If you are using conventional financing, the lender will require a formal appraisal. Some investors valuate a property using closed market comps by getting a Broker Price Opinion (BPO), and some cash-flow investors just use the "income approach" to value based on the property’s cash flow analysis. But, whatever your criteria, ensure that you independently valuate the property.
- Hire an independent home inspector.
This is a must, whether buying a new property or a renovated property. Always ensure you hire the inspector so they work for you and are accountable to you. Based on the results of the inspection, if there are outstanding items that need to be repaired before closing (and there almost always are), be sure to negotiate with the seller and get a repair addendum signed for which items will be fixed at the sellers expense before closing.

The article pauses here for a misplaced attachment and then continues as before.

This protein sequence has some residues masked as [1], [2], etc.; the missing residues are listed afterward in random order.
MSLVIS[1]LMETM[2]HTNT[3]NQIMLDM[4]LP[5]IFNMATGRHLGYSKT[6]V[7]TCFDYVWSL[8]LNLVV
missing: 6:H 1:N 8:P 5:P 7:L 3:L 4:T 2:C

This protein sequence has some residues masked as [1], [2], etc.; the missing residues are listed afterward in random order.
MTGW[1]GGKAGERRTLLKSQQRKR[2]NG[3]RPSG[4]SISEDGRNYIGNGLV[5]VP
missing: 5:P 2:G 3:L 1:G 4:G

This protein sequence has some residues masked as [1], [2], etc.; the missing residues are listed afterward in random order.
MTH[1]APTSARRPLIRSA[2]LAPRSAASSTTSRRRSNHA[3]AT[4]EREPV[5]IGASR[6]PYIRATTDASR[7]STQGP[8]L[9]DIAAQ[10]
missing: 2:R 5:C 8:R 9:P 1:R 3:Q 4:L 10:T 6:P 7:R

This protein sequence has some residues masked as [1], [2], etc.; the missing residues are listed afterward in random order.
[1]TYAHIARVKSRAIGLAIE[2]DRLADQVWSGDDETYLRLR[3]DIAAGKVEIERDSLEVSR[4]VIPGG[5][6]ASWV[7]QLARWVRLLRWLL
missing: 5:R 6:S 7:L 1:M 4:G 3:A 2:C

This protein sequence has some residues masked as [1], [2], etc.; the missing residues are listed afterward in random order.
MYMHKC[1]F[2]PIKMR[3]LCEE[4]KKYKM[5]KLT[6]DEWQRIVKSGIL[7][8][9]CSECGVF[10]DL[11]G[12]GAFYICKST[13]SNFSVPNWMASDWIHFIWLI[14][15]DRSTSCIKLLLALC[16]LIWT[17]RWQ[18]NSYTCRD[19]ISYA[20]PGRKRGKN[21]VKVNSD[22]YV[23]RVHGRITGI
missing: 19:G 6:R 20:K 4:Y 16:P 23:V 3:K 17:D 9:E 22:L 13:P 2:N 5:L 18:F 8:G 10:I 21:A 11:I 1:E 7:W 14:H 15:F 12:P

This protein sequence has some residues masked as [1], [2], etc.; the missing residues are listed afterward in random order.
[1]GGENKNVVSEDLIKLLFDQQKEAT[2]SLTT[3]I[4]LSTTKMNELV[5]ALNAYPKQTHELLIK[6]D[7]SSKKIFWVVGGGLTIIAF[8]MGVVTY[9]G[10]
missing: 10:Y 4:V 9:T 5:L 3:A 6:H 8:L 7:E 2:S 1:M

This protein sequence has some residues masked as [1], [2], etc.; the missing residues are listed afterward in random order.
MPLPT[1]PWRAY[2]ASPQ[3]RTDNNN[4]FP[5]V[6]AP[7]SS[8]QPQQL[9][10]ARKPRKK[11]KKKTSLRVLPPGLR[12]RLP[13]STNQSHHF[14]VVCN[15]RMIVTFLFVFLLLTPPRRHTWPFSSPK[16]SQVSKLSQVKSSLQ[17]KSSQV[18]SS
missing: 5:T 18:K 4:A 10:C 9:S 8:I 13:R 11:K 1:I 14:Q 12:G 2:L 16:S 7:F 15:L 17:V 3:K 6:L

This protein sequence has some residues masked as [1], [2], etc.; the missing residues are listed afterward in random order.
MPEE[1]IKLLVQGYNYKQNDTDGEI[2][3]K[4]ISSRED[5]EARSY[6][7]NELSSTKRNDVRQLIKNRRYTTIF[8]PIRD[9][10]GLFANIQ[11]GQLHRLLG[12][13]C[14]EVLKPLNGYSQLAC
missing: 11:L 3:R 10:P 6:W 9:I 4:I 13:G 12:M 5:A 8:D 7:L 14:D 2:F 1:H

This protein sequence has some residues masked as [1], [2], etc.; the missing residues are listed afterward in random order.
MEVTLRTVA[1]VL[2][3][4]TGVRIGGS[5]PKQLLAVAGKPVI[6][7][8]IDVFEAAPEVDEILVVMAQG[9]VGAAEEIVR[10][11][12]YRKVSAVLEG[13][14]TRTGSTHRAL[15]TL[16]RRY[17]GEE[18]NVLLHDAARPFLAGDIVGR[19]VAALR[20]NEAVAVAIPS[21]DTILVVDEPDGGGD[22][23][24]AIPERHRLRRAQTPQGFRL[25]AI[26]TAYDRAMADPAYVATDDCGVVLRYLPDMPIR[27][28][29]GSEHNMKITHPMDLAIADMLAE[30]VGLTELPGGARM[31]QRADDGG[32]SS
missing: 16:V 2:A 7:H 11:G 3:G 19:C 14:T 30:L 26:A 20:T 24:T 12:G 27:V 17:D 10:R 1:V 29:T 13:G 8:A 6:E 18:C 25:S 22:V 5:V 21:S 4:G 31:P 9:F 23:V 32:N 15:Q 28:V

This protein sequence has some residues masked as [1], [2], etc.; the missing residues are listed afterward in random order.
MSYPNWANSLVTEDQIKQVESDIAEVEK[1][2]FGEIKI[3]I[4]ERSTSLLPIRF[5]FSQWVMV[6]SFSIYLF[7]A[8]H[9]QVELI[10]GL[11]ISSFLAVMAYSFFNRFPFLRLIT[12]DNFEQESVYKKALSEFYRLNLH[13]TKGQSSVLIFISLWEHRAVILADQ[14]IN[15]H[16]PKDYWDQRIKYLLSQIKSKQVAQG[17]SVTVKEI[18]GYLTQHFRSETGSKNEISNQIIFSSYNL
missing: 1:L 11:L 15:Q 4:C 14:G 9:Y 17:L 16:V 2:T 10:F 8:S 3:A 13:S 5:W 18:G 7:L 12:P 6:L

- Read and understand every agreement you sign.
If you have any question about the purchase agreement or the property management agreement, ensure you raise those questions up front and get them answered and, if appropriate, get the agreement modified so that you are comfortable. It is often easy to add an addendum with a point of clarity that you feel needs to be in there. You also have a right to have your agreements reviewed by a lawyer or other competent professional.
By executing your own due diligence regiment methodically, every time, your need to ‘trust’ others diminishes significantly because you are objectively evaluating each property on its own merit. By educating yourself on how to do this, you are empowering yourself and taking real control of your investments. This is not particularly time consuming once you systematize it, and it puts you in control of your financial future.
What additional due diligence do you do in your regiment? Let us know below in the comments.